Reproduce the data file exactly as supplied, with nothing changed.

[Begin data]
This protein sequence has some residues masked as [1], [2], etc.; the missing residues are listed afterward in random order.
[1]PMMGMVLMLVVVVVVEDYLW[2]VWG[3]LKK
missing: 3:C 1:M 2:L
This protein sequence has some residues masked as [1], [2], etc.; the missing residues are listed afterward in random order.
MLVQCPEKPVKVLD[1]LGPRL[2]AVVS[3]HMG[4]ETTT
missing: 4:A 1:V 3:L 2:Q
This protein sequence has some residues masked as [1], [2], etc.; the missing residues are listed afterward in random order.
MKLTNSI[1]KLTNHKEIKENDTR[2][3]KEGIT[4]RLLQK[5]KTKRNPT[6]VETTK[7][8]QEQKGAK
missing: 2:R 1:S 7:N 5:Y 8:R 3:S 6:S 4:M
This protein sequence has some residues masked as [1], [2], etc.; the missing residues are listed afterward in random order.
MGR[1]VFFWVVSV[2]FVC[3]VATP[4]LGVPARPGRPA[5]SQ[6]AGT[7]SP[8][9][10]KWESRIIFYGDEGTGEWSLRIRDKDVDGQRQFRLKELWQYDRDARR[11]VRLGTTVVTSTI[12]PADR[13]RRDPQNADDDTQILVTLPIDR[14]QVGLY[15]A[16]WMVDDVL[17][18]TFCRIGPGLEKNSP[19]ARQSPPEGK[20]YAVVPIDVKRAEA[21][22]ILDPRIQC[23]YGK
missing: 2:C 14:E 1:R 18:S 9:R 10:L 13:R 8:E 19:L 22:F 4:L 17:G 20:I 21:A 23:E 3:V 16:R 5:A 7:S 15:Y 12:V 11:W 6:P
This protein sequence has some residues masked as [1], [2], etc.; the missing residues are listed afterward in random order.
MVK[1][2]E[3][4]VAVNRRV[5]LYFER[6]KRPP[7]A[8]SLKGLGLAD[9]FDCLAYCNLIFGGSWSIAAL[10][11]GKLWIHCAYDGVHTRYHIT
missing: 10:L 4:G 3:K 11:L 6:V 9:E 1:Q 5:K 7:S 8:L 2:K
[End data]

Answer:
This protein sequence has some residues masked as [1], [2], etc.; the missing residues are listed afterward in random order.
[1]PMMGMVLMLVVVVVVEDYLW[2]VWG[3]LKK
missing: 3:C 1:M 2:L
This protein sequence has some residues masked as [1], [2], etc.; the missing residues are listed afterward in random order.
MLVQCPEKPVKVLD[1]LGPRL[2]AVVS[3]HMG[4]ETTT
missing: 4:A 1:V 3:L 2:Q
This protein sequence has some residues masked as [1], [2], etc.; the missing residues are listed afterward in random order.
MKLTNSI[1]KLTNHKEIKENDTR[2][3]KEGIT[4]RLLQK[5]KTKRNPT[6]VETTK[7][8]QEQKGAK
missing: 2:R 1:S 7:N 5:Y 8:R 3:S 6:S 4:M
This protein sequence has some residues masked as [1], [2], etc.; the missing residues are listed afterward in random order.
MGR[1]VFFWVVSV[2]FVC[3]VATP[4]LGVPARPGRPA[5]SQ[6]AGT[7]SP[8][9][10]KWESRIIFYGDEGTGEWSLRIRDKDVDGQRQFRLKELWQYDRDARR[11]VRLGTTVVTSTI[12]PADR[13]RRDPQNADDDTQILVTLPIDR[14]QVGLY[15]A[16]WMVDDVL[17][18]TFCRIGPGLEKNSP[19]ARQSPPEGK[20]YAVVPIDVKRAEA[21][22]ILDPRIQC[23]YGK
missing: 2:C 14:E 1:R 18:S 9:R 10:L 13:R 8:E 19:L 22:F 4:L 17:G 20:I 21:A 23:E 3:V 16:R 5:A 7:S 15:Y 12:V 11:W 6:P
This protein sequence has some residues masked as [1], [2], etc.; the missing residues are listed afterward in random order.
MVK[1][2]E[3][4]VAVNRRV[5]LYFER[6]KRPP[7]A[8]SLKGLGLAD[9]FDCLAYCNLIFGGSWSIAAL[10][11]GKLWIHCAYDGVHTRYHIT
missing: 10:L 4:G 3:K 11:L 6:V 9:E 1:Q 5:K 7:S 8:L 2:K